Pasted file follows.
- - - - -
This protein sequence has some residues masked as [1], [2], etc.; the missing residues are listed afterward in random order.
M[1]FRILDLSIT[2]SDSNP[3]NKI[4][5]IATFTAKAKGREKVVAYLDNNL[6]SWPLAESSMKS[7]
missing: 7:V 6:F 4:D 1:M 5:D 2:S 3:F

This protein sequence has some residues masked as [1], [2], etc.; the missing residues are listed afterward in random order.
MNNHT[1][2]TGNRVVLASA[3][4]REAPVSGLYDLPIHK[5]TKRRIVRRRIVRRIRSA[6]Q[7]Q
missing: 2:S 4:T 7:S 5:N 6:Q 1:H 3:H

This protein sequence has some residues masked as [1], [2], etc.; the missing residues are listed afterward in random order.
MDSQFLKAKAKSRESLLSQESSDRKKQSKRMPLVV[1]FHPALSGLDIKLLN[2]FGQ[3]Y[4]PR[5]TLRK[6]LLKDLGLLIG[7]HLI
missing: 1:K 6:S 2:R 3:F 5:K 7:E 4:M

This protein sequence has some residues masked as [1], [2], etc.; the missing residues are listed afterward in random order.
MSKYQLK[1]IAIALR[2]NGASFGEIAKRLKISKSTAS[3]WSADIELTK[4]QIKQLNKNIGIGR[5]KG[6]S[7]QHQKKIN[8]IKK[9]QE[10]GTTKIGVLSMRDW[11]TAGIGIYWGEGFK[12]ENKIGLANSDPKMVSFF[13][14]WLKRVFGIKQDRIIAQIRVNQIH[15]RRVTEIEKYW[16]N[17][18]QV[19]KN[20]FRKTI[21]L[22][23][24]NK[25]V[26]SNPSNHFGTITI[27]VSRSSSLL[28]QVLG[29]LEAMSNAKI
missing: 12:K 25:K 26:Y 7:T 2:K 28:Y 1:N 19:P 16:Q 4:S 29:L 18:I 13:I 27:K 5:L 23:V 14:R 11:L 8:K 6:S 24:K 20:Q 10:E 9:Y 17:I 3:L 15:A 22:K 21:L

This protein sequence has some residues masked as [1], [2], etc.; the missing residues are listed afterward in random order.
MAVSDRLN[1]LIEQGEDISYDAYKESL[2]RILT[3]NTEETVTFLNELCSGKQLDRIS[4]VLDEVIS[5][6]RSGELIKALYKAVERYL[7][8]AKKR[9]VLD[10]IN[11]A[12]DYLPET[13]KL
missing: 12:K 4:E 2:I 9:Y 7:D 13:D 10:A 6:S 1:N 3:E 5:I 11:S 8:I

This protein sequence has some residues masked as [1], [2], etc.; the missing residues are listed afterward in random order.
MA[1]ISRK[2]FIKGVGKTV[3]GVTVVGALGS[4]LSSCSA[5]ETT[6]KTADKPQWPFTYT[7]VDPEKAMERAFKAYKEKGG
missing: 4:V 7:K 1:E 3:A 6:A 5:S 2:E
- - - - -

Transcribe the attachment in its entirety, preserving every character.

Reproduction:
This protein sequence has some residues masked as [1], [2], etc.; the missing residues are listed afterward in random order.
M[1]FRILDLSIT[2]SDSNP[3]NKI[4][5]IATFTAKAKGREKVVAYLDNNL[6]SWPLAESSMKS[7]
missing: 7:V 6:F 4:D 1:M 5:D 2:S 3:F

This protein sequence has some residues masked as [1], [2], etc.; the missing residues are listed afterward in random order.
MNNHT[1][2]TGNRVVLASA[3][4]REAPVSGLYDLPIHK[5]TKRRIVRRRIVRRIRSA[6]Q[7]Q
missing: 2:S 4:T 7:S 5:N 6:Q 1:H 3:H

This protein sequence has some residues masked as [1], [2], etc.; the missing residues are listed afterward in random order.
MDSQFLKAKAKSRESLLSQESSDRKKQSKRMPLVV[1]FHPALSGLDIKLLN[2]FGQ[3]Y[4]PR[5]TLRK[6]LLKDLGLLIG[7]HLI
missing: 1:K 6:S 2:R 3:F 5:K 7:E 4:M

This protein sequence has some residues masked as [1], [2], etc.; the missing residues are listed afterward in random order.
MSKYQLK[1]IAIALR[2]NGASFGEIAKRLKISKSTAS[3]WSADIELTK[4]QIKQLNKNIGIGR[5]KG[6]S[7]QHQKKIN[8]IKK[9]QE[10]GTTKIGVLSMRDW[11]TAGIGIYWGEGFK[12]ENKIGLANSDPKMVSFF[13][14]WLKRVFGIKQDRIIAQIRVNQIH[15]RRVTEIEKYW[16]N[17][18]QV[19]KN[20]FRKTI[21]L[22][23][24]NK[25]V[26]SNPSNHFGTITI[27]VSRSSSLL[28]QVLG[29]LEAMSNAKI
missing: 12:K 25:K 26:Y 7:T 2:K 28:Y 1:N 19:P 16:Q 4:S 29:L 18:I 13:I 27:K 5:L 23:V 14:R 11:L 8:K 6:S 24:K 20:Q 10:E 9:Y 17:I 3:L 15:A 22:K 21:L

This protein sequence has some residues masked as [1], [2], etc.; the missing residues are listed afterward in random order.
MAVSDRLN[1]LIEQGEDISYDAYKESL[2]RILT[3]NTEETVTFLNELCSGKQLDRIS[4]VLDEVIS[5][6]RSGELIKALYKAVERYL[7][8]AKKR[9]VLD[10]IN[11]A[12]DYLPET[13]KL
missing: 12:K 4:E 2:I 9:Y 7:D 13:D 10:A 6:S 1:N 3:E 5:I 11:S 8:I

This protein sequence has some residues masked as [1], [2], etc.; the missing residues are listed afterward in random order.
MA[1]ISRK[2]FIKGVGKTV[3]GVTVVGALGS[4]LSSCSA[5]ETT[6]KTADKPQWPFTYT[7]VDPEKAMERAFKAYKEKGG
missing: 4:V 7:K 1:E 3:A 6:A 5:S 2:E